Credit Cards – Darned if You Use Them, Darned if You Don’t

Ever since Congress passed the CARD Act of 2009, consumers have been scrambling to bring their credit scores back to former levels.

At that time, credit card issuers made drastic changes in anticipation of how the act’s provisions were going to affect their profits. One of those changes was to slash spending limits and close unused accounts.

Since “utilization” contributes to 30% of your credit score, thousands of consumers found themselves unable to get the best rates on loans – some weren’t even able to get loans.

Utilization is the ratio between how much credit you have and how much you use. When the credit card companies slashed credit lines to at or below consumers’ current balances, they suddenly showed 100% utilization. Some even showed that they were “over limit.”

Since credit scores impact everything from getting a loan to renting a house to being hired for a job, most consumers are working to improve their scores. They’re paying down credit cards and getting new cards with no plans to actually run up balances.

And that’s where some consumers are making a credit-damaging mistake.

It turns out that carrying cards with zero balances can actually lower your scores.

While staying under 30% utilization is good and staying under 10% is even better, the credit scoring models do want to see some activity and proof of your bill paying habits, so 0% utilization is NOT good.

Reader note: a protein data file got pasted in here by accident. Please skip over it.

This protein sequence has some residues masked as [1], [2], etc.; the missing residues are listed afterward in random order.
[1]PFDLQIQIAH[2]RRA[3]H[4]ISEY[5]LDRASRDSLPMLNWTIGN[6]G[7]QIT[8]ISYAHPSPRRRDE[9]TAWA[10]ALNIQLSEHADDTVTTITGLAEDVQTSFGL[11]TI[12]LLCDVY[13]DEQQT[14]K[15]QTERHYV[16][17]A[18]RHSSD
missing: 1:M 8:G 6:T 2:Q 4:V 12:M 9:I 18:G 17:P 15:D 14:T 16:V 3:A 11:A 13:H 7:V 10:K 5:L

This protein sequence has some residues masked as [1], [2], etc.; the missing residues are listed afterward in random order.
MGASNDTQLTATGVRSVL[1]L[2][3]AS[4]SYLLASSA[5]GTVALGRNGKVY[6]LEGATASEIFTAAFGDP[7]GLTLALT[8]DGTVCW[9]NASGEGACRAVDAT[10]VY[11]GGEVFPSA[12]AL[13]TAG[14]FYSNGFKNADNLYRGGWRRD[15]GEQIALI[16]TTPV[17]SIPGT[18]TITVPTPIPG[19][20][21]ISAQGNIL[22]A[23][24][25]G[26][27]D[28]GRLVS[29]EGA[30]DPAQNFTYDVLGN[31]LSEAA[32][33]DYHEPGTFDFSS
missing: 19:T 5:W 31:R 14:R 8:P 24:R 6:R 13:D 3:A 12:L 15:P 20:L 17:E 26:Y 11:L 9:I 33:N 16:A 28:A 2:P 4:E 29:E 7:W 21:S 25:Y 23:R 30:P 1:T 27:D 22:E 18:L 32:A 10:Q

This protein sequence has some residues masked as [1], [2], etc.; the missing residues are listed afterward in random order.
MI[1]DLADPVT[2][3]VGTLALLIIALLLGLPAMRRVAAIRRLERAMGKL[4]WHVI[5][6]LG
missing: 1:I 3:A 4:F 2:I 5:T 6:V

However, you don’t need to carry a balance. The best way to protect your credit scores is to use up to 10% of the available credit on your cards, then pay the balance each month to avoid interest charges.

The credit card issuers report your balance as of the day they issue your monthly statement, so even when you pay the balance in full, your credit report will show activity.

Of course there are exceptions.

If you’ve been carrying a balance at or near your credit limit, paying off the card and showing a zero balance will help your scores. In addition, having a mix of utilized cards and zero balance cards won’t hurt you.

But don’t make the mistake of thinking that becoming debt free will mean higher credit scores. It just doesn’t work that way.

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Disclaimer: This information has been compiled and provided by as an informational service to the public. While our goal is to provide information that will help consumers to manage their credit and debt, this information should not be considered legal advice. Such advice must be specific to the various circumstances of each person's situation, and the general information provided on these pages should not be used as a substitute for the advice of competent legal counsel.